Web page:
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(SAN FRANCISCO) – Attorney General Bill Lockyer today approved the nonprofit hospital transaction involving St. Luke's Hospital and Sutter Health conditioned on continuing charity health care to the local community and protections to ensure hospital assets are retained for charitable purposes.
"By taking this action, St. Luke's-Sutter Health will be able to keep the hospital doors open while ensuring the delivery of charity care to the poor and immigrant communities South of Market in San Francisco," Lockyer said. "And, Sutter Health has made a commitment to fund health clinics in these communities. The plan achieves the best outcome possible within the authority of the Attorney General to ensure the delivery of charity care."
By law, the Attorney General must review nonprofit hospital transactions to ensure that they are consistent with state charitable trust law. Two public hearings were held in San Francisco on the proposed transaction in which the financially troubled St. Luke's Hospital would affiliate with Sutter Health to continue operating in the south of Market Street area of San Francisco. In the affiliation arrangement, the St. Luke's Hospital board of directors would continue to operate the facility with financial assistance from Sutter Health. St. Luke's Hospital would become part of the Sutter Health Obligated Group, which operating as a pool would cover operating losses at St. Luke's and share in any resulting net revenues.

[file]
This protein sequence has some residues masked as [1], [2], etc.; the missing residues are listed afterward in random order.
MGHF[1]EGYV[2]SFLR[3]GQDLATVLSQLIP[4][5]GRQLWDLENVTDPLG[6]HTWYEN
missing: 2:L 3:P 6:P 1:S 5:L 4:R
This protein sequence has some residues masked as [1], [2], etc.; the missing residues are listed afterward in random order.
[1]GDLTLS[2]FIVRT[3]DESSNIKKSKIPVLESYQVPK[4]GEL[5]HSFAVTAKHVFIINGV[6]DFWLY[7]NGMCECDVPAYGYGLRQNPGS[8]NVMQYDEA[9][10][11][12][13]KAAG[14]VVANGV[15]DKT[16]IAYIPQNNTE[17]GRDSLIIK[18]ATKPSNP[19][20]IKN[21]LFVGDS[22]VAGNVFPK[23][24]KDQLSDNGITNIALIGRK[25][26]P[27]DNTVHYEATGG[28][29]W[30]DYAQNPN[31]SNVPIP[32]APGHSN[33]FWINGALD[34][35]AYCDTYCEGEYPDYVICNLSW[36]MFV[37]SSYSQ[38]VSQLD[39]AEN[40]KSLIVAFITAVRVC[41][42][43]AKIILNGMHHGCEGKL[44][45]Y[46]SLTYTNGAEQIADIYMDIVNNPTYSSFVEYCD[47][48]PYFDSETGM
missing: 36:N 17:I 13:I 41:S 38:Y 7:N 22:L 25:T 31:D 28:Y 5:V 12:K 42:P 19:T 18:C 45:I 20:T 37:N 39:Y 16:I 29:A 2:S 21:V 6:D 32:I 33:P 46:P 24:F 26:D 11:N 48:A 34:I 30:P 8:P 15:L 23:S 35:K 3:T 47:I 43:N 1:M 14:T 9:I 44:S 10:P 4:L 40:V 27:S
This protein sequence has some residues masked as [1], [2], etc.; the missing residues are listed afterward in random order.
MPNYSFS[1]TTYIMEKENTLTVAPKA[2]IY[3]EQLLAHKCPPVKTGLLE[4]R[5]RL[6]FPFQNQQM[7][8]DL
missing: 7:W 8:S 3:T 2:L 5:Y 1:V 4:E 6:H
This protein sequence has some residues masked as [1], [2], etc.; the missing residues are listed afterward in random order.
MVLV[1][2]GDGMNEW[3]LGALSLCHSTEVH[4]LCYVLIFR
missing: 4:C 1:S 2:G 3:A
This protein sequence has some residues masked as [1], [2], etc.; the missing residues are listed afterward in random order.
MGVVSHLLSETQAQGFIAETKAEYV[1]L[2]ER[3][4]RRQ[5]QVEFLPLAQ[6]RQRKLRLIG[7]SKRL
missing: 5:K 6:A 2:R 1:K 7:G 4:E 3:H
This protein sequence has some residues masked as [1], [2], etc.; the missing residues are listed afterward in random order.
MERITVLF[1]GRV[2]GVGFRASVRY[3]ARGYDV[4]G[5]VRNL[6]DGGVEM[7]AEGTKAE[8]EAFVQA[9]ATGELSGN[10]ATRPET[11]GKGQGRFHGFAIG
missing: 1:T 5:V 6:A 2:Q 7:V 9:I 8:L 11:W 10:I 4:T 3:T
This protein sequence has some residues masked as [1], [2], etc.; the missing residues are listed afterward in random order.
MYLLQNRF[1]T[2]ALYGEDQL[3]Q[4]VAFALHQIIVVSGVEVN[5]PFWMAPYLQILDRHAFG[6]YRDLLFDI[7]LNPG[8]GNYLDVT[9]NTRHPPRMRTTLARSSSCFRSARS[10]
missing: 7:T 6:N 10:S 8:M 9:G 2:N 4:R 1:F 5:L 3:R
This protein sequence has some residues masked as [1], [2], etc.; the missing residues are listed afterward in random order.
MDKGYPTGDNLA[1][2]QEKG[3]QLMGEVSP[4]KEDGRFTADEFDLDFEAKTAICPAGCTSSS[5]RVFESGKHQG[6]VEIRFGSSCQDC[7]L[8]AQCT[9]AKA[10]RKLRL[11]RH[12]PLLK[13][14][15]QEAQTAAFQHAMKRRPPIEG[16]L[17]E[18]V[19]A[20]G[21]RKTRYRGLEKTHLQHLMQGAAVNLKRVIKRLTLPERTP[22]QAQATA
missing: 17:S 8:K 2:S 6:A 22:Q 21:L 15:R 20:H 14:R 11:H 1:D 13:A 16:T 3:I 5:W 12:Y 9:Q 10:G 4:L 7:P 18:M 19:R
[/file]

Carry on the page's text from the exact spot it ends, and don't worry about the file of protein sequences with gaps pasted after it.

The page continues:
"The public through tax breaks recognizes the special role private nonprofit hospitals such as St. Luke's play in delivering health care to the needy," Lockyer said. "My job as Attorney General is to make sure that charities keep their original promise to benefit the public. The conditions imposed on Sutter Health and St. Luke's keep this in clear focus and aim to have the nonprofit hospital carry out it commitment to charity care."
Under the affiliation approved, the Attorney General is requiring:
FOR AT LEAST FIVE YEARS
*Sutter Health must maintain a state-licensed acute care hospital at St. Luke's Hospital.
*St. Luke's Hospital must maintain an emergency room service and Intensive Care Unit at the current St. Luke's Hospital site at current or improved levels.
*St. Luke's Hospital must maintain primary care services offered by clinics of St. Luke's Healthcare Center and the hospital outpatient departments. Access to care is required to be consistent with policies and procedures in place on January 1, 2001.
*Sutter Health and St. Luke's Hospital must maintain commitments to historic levels of charity care of at least $2 million annually. Additionally, Sutter Health cannot reduce historic levels of charity care at California Pacific Medical Center and Davies Medical Center.
*St. Luke's Hospital must maintain linguistically and culturally appropriate staff.
*If St. Luke's decides to close its subacute unit within five years, Sutter Health must make a good faith effort to influence affiliates in the San Francisco Bay Area to maintain the availability of subacute capacity existing currently at St. Luke's Hospital.
*St. Luke's Hospital must establish a separate nonprofit public benefit corporation, the Brotherton Fund, in perpetuity to fund health clinics and ensure continuing health care services to the local community.
*If St. Luke's Hospital ceases operation, Sutter Health must pay specified amounts into the Brotherton Fund to keep the health clinics operating. These payments range from $15 million if St. Luke's Hospital is closed within five years to $3 million if closed after nine years.
*Periodic Attorney General formal review of compliance with the affiliation agreement and any proposed changes in the charitable purposes of St. Luke's Hospital.